Do good things really come in threes?
18 March 2019
The third annual Retail Tomorrow event brought together the great and the good movers and shakers from the retail landscape for what has now inarguably taken its place as one of the regular events in the UK retail calendar.
It has taken me the best part of a week to come down from the ceiling after a head-spinning couple of days last week at the Four Seasons in Hampshire. Our mission-statement for Retail Tomorrow is ‘Igniting ideas & accelerating innovation’ and the conference programme is always focused on delivering both the visionary and the practical.
Our keynote speakers provided the vision thing. Retail behaviourologist Ken Hughes’ wide-ranging talk gave us thoughtful examples of when retailers and brands may have been less than thoughtful, and unpicked why the Artificial Intelligence revolution is so important to retail. Consumer champion Kate Hardcastle’s talk ‘What would Mary Poppins do?’ proved to be much harder-hitting than the framing device of the lovable Disney character would suggest, and probably took some retailers out of their comfort zone. Customer experience ninja Martin Newman tackled ‘Customer-Centric Transformation in a World of Disruption’ and treated us to some of the key concepts from his book ‘100 Practical Ways to Improve Customer Experience’ and, as I mentioned, heads were by the end spinning with inspiration and possibility. (If you want more detail about these– fret not, I’ll be thinking about these deeper in the next few blogs.)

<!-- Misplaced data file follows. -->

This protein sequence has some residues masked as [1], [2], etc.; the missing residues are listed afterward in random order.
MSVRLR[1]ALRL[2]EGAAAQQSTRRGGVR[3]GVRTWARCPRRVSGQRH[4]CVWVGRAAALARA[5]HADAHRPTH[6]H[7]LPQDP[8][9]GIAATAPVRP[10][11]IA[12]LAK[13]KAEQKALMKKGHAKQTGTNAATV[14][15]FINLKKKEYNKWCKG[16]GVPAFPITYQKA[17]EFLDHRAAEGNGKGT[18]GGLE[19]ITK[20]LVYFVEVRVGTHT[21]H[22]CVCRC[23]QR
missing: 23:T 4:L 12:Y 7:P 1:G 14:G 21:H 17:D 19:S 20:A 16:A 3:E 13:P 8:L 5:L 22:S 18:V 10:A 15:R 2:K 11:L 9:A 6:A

On the practical side, our tireless ‘Dragons’ Den’ sessions once again introduced retailers to technology they wouldn’t necessarily have come across before and gave them the chance to vote Yes/No in real-time. My thanks again to the very game and very brave participants for eleven pitches across three sessions, nearly all of whom passed the 50% ‘buy-in’ mark.
The interactive workshops with technology partners took a deeper dive into various aspects of retail challenges (from inventory intelligence to empowering associates, to Brexit’s impact on retail, and much more). My team tell me the workshops were indeed packed with insight, debate, and compelling examples of emerging best practice.
That the second day of the event marked International Women’s Day was a very happy coincidence. Retail might be one of the sectors awash with strong and successful female role models, but the technology sector has, traditionally, been less so. I think the tech partners in the room took my instruction for them to bring more female colleagues next year good-humouredly but seriously. (Let’s see…)
Over the coming weeks we will publish an event summary, a video (or two), and some fresh blogs picking up on some of the keynotes and retail trends discussed at the conference. So as they say … watch this space.
For now, I just want to say a HUGE thank you to all the retailers and tech partners who made it such as success. If you weren’t able to make it, keep an eye out for its sister event Retail Tonight taking place in London in September. And do everything you can to make sure you don’t miss Retail Tomorrow 2020.